We work with project partners to engage effectively in policymaking processes and legal reform initiatives and help them build wider national and regional networks to push for change. And we help national movements build an evidence base for legal advocacy by commissioning a range of context-specific research across the Commonwealth into the barriers and discriminatory policies facing women, LGBT people and youth.

In addition to our work at the country level, we conduct regional capacity-building workshops each year to legally empower civil society to influence governments, provide an opportunity for knowledge exchange and networking, and to showcase good practice in legal advocacy initiatives from across the region and wider Commonwealth.

Building the Case for Reform

02

Engaging with government officials, lawmakers, political and diplomatic leaders and oversight bodies to:

  • Build the case for reform of laws which discriminate against women and girls and LGBT people
  • Facilitate peer-to-peer dialogue among political leaders, civil society and international technical experts
  • Create a policy space to discuss challenges, opportunities and good practice in delivering reform of discriminatory laws and policies

Strand 2

The EJA aims to build networks of ‘Equality Champions’ across the Commonwealth to support legal reform initiatives and speak out in support of fairer, more equal societies.

To achieve this, we identify and support high-level official Champions across countries in Africa, Asia, the Caribbean, and the Pacific and facilitate peer-to-peer dialogue and learning exchanges through Regional High-level Dialogues which take place on a quarterly basis.

We support our Champion networks with technical expertise, including briefing notes, case studies, research papers and access to international legal experts, to help members build the case for legal reform and develop policy proposals or draft bills at a national level.

In addition to this work at the national and regional levels, the EJA convenes a Pan-Commonwealth Equality Forum each year, bringing together parliamentarians, officials, lawmakers and civil society to discuss challenges and priorities in delivering reform of policies and laws that discriminate against women and girls and LGBT individuals.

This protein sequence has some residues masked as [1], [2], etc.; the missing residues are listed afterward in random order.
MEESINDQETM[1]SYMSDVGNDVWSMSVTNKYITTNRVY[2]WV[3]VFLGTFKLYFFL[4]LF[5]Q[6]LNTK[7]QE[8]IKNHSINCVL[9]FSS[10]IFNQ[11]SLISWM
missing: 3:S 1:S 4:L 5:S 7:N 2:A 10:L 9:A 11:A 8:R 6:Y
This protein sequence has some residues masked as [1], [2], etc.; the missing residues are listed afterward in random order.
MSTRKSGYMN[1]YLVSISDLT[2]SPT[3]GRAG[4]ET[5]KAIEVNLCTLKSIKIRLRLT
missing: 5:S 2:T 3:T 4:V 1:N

Building the Case for Reform

Engaging with government officials, lawmakers, political and diplomatic leaders and oversight bodies to:

  • Build the case for reform of laws which discriminate against women and girls and LGBT people
  • Facilitate peer-to-peer dialogue among political leaders, civil society and international technical experts
  • Create a policy space to discuss challenges, opportunities and good practice in delivering reform of discriminatory laws and policies

Strand 2

The EJA aims to build networks of ‘Equality Champions’ across the Commonwealth to support legal reform initiatives and speak out in support of fairer, more equal societies.

To achieve this, we identify and support high-level official Champions across countries in Africa, Asia, the Caribbean, and the Pacific and facilitate peer-to-peer dialogue and learning exchanges through Regional High-level Dialogues which take place on a quarterly basis.

 

We support our Champion networks with technical expertise, including briefing notes, case studies, research papers and access to international legal experts, to help members build the case for legal reform and develop policy proposals or draft bills at a national level.

In addition to this work at the national and regional levels, the EJA convenes a Pan-Commonwealth Equality Forum each year, bringing together parliamentarians, officials, lawmakers and civil society to discuss challenges and priorities in delivering reform of policies and laws that discriminate against women and girls and LGBT individuals.

Providing Technical Legal Assistance

03

Providing expertise and technical resources to help deliver legislative reform, including:

  • Legal research, guidance and international good practice
  • Country and thematic policy papers